Ending months of wrangling over billions of dollars in aid for victims of hurricanes, floods, and wildfires, Congress struck a deal Thursday with President Donald Trump on a $19.1 billion aid package, which includes extra relief money for Puerto Rico, but not several billion for border security efforts sought by the President.
"We have been working on this package for several months, and I am pleased to say that help is finally on the way," said Sen. Richard Shelby (R-AL), as the Senate voted 85-8 to approve the plan, and send it back to the House for final action.
The plan includes $600 million in food aid for Puerto Rico, along with an additional $304 million in housing assistance for the island, as President Trump backed off his opposition to extra aid for the island.
"Puerto Rico has to be treated fairly - and they are," Senate Democratic Leader Charles Schumer told reporters.
The compromise plan also includes over $3 billion to repair military bases in Florida, North Carolina and Nebraska which were damaged by disasters, and over $3 billion for the Army Corps of Engineers to repair damaged waterways infrastructure.
I want to thank @realDonaldTrump for breaking the gridlock and getting this disaster relief to Americans who so desperately need it. We have been working on this package for several months, and I am pleased to say that help is finally on the way. https://t.co/1pUfyqNWuY— Richard Shelby (@SenShelby) May 23, 2019
The details of the final agreement were just slightly different from a disaster aid package approved earlier in May by the House - that $19.1 billion plan was opposed by President Trump and a majority of GOP lawmakers.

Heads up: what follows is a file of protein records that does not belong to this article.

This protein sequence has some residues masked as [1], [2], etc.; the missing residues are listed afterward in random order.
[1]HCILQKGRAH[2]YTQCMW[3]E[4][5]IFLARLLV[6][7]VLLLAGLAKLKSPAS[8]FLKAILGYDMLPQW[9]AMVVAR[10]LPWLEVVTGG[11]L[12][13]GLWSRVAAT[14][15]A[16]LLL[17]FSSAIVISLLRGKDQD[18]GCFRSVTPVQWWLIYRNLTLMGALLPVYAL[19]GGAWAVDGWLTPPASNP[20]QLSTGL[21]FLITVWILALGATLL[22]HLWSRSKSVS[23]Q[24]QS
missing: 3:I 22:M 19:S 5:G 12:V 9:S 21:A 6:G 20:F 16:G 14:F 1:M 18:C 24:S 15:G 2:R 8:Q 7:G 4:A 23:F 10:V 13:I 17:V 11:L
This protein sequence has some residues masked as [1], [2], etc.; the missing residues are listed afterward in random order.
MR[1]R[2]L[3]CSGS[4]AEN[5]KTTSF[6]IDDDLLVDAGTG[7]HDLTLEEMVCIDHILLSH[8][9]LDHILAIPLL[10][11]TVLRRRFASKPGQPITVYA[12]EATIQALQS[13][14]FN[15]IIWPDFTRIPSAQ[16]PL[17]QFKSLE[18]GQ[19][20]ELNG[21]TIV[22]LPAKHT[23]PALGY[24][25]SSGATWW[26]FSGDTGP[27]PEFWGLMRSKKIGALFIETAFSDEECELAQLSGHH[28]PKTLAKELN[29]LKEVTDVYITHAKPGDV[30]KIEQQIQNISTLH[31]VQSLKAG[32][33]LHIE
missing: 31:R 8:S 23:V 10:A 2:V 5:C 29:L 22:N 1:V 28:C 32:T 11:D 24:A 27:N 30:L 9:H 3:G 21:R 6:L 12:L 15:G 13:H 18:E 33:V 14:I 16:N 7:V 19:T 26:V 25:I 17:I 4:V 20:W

"Now, let's get this bill to the President's desk ASAP," said Rep. Cindy Axne (D-IA), whose home state has been hit hard by flooding.
Ironically, the vote took place in the Senate as a severe storm rolled through the city, setting off alarms inside the Capitol, as police told tourists, reporters, and staffers to shelter in place.
After the vote, Republicans praised the agreement, and the work of the President.
“For Florida, this is a big day,” said Sen. Rick Scott (R-FL), as the bill included $1.2 billion to help rebuild Tyndall Air Force Base, which was leveled last year by Hurricane Michael.
“I just want to tell you how grateful I am to the President,” said Sen. David Perdue (R-GA), as Republicans repeatedly said Mr. Trump had 'broken the logjam' on the disaster bill.
Democrats saw it much differently, as they argued if the President had stayed out of the negotiations, the disaster aid would have been agreed to long ago.
“He's an erratic, helter-skelter, get nothing done President,” said Senate Democratic Leader Charles Schumer. “If he stays out of it and lets us work together, we might get some things done.”
First time I’ve heard tornado sirens going on in Capitol; urging people to shelter in place. Senators voting now and will soon vote, coincidentally, on disaster aid— Manu Raju (@mkraju) May 23, 2019
The eight Senators who voted against the bill were all Republicans - Blackburn (TN), Braun (IN), Crapo (ID), Lee (UT), McSally (AZ), Paul (KY), Risch (ID), and Romney (UT).
The bill would also extend the life of the National Flood Insurance Program, giving lawmakers several more months to consider reforms to the program, which has run up close to $40 billion in losses in the last 15 years.
The bill also has specific language to force the Trump Administration to release $16 billion in already approved funding for disasters, but which has been withheld by the White House for months - it includes $4 billion for Texas, and over $8 billion for Puerto Rico.
The compromise bill still needs a final vote in the House - that could take place either on Friday, or might have to wait until early June when lawmakers return from a Memorial Day break, as the House had already left town when the disaster deal was struck.